Thanks, Bryan. It does seem like we live in a less romantic age, but the need is still there. Thanks for the tip, The Love Letter. Sounds like a movie I’d be interested in seeing. So many of the romantic movies today just don’t cut it. In past films, there was a build-up, a sense that something wonderful was coming. Now, with the lessening of sexual mores, it seems on the night of the first meeting, the couple jumps into bed and it’s done. The desire is very quickly satisfied before they even get to know one another. And then what? Not that I’m against sexual freedom, but it seems something else has been lost while we were trying to deal with the double standard.

  2. Julia Barrett

    I’m not a big sucker for romance but romance is the underlying theme of most movies, that and the hero archetype. I am a sucker for Gone with the Wind but I adore the book, enjoy the movie. Scarlet is a much more complex character in the book.

    1. Diana Stevan Post author

      Julia – My husband, Rob, ust finished reading Gone With The Wind, and though he found it tremendously long, he enjoyed the read. I read it long ago, and want to read it again. As you say, Scarlett O’Hara has more layers in the book.

    1. Diana Stevan Post author

      Thanks for stopping by, Marie. You know, when I did this, I can’t believe I didn’t include
      Casablanca, my all-time favourite movie. Of course, I was only thinking of books.

  3. Dangerous Linda

    Hi, Diana! ~

    I do love a great romance, although it seems I lean more toward film for this and books for other genres. The romantic films I enjoy are few and far between — probably because I find most treatments of the subject pretty silly and superficial (if not downright dangerous — and NOT in a good way!)

    One of my favorite romantic movies is Eternal Sunshine of the Spotless Mind — have you seen that one? Among other things, it’s a story about how we all keep re-playing our same patterns in relationship until we realize what we’re doing and stop blaming it on the other person. As a former therapist, I bet you might enjoy it 😉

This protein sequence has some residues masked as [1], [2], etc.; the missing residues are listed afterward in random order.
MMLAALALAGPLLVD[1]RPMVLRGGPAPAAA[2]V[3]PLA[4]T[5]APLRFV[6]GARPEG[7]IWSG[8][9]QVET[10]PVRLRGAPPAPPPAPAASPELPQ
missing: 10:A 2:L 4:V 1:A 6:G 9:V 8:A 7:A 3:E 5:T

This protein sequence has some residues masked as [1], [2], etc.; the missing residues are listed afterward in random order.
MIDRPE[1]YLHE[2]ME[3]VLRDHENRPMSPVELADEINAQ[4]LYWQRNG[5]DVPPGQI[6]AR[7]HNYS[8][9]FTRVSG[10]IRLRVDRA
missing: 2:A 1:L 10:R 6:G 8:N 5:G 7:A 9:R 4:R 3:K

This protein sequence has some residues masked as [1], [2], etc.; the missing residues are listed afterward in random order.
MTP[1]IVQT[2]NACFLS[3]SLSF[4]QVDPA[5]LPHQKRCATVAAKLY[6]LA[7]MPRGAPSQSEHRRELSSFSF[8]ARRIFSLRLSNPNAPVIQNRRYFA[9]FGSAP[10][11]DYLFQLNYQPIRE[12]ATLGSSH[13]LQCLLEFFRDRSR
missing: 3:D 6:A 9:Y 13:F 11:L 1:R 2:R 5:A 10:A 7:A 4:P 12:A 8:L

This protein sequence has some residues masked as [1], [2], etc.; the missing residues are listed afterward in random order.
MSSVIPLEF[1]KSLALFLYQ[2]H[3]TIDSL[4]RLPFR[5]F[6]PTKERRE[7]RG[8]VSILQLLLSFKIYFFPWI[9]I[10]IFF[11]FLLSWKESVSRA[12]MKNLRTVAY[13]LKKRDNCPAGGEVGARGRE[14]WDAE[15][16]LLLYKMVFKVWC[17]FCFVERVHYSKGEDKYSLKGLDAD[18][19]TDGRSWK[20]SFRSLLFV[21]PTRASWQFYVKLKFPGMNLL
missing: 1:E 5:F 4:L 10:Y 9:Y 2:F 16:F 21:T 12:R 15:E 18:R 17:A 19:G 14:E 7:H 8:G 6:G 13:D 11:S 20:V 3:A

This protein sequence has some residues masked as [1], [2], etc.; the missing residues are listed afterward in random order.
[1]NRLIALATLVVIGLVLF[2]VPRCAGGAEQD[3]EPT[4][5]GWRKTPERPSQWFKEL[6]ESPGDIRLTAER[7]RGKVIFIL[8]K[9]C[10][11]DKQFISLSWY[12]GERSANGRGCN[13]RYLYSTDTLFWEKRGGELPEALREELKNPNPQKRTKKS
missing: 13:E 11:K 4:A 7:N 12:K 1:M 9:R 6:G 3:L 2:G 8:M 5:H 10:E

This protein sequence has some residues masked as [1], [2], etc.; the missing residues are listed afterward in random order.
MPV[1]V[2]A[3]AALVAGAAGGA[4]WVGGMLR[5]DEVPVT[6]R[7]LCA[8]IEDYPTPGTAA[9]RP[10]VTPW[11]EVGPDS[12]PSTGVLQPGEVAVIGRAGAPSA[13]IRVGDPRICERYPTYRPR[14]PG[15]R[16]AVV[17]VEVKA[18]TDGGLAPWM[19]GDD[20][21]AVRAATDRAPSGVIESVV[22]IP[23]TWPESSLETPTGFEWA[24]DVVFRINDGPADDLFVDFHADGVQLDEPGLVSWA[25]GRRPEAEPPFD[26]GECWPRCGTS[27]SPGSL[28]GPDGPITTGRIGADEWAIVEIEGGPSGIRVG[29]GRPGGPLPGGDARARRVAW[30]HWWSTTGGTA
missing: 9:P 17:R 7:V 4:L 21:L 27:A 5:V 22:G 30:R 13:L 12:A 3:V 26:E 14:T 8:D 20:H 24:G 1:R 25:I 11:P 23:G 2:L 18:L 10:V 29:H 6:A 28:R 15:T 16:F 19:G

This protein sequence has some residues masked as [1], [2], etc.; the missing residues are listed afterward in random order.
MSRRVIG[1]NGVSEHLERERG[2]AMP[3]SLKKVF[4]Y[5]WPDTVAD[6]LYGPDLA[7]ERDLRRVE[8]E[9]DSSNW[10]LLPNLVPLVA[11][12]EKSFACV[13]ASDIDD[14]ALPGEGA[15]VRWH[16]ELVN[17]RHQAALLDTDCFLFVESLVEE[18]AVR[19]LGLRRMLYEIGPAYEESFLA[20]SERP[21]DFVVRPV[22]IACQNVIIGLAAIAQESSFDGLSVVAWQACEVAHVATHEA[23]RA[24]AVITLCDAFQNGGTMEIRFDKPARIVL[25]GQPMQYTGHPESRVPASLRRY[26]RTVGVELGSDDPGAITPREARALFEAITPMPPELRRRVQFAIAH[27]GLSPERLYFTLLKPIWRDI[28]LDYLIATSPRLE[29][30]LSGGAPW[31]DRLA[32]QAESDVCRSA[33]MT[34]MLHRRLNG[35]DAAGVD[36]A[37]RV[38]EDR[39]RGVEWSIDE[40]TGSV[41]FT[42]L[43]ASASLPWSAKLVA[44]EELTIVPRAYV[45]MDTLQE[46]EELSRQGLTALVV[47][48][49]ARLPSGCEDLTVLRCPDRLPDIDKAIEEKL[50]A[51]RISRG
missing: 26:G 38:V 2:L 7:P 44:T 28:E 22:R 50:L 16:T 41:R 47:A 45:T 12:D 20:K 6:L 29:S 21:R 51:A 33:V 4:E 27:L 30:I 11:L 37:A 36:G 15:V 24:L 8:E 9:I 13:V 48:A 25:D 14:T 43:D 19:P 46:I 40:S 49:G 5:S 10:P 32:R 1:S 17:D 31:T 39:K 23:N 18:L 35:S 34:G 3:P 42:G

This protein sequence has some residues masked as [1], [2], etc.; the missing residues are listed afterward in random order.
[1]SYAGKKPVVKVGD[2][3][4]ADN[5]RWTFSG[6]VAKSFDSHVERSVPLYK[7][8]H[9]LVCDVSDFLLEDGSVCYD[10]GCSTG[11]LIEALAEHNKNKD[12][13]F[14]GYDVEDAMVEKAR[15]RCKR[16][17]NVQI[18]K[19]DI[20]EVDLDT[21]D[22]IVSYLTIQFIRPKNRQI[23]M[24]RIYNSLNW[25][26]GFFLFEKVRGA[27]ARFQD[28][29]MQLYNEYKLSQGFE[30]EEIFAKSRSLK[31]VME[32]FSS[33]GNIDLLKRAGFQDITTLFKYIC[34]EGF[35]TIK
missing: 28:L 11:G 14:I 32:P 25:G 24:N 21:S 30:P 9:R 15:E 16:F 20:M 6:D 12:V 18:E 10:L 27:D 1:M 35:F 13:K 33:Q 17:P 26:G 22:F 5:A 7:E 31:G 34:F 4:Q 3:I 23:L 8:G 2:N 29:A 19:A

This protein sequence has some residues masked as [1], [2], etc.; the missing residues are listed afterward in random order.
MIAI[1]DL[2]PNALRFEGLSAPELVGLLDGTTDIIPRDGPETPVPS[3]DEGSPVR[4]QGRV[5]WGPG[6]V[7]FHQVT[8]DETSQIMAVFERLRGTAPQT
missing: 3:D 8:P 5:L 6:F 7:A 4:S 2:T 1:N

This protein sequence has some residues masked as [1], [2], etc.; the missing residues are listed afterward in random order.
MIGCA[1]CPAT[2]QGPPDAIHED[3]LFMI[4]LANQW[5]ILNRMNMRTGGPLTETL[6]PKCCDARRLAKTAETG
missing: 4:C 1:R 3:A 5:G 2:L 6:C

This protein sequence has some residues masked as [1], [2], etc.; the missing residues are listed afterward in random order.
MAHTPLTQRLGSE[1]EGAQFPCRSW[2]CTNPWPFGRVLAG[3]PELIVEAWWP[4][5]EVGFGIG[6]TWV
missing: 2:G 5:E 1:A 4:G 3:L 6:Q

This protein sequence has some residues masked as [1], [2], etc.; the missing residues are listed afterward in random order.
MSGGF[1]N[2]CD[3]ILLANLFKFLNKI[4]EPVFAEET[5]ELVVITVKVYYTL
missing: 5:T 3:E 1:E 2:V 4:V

In case you’re interested, here’s something of a romance I wrote — enjoy! http://www.dangerouslinda.com/its-not-him/
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    1. Diana Stevan Post author

      Thanks for stopping by Linda. I did see Eternal Sunshine of the Spotless Mind but it didn’t register as a romantic movie. I’ll have to go and look at it again. I know the one of how we keep replaying the same patterns in relationships, etc. etc. I saw a lot of that in my family therapy practice, and in the process, of course, you discover that you’re doing it yourself. Fun and games. These are patterns that are passed down and then mixed in new unhelpful ways. Just think, previous generations didn’t have the benefit of all those self-help books or available counseling. Now, I’m going to check out that link you left me.

  4. Kathy @ SMART Living 365.com

    Hi Diana! I haven’t read a romance novel in years but I did when I was young…and basically they convinced me that I could indeed write a novel too. I wrote two of them back in the 80s and predictably they didn’t sell. But you know what? They convinced me that I could write and in fact, loved to write…and here, almost 35 years later I am STILL writing. And as much as I love a good love story, I’ve found that writing about ideas that make me curious and intrigued are as “stimulating” as it gets! ~Kathy
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    1. Diana Stevan Post author

      Katy, thanks for stopping by to give your comments. Love between two people has got to be the most profound experience we can have, and I wonder why you stopped reading romance novels. I remember in my acting classes I was told to look for the love in any relationship and to play that if possible. I look for romance in literary novels as well. Regarding your two novels, maybe it’s time to resurrect them. I’m doing that with a novel I wrote over a decade ago. I’m seeing it with fresh eyes, and I’m also now able apply what I’ve learned since regarding the craft of writing. So glad, you are still writing. I think as long as I have breath, I too will continue to write. It’s a welcome compulsion.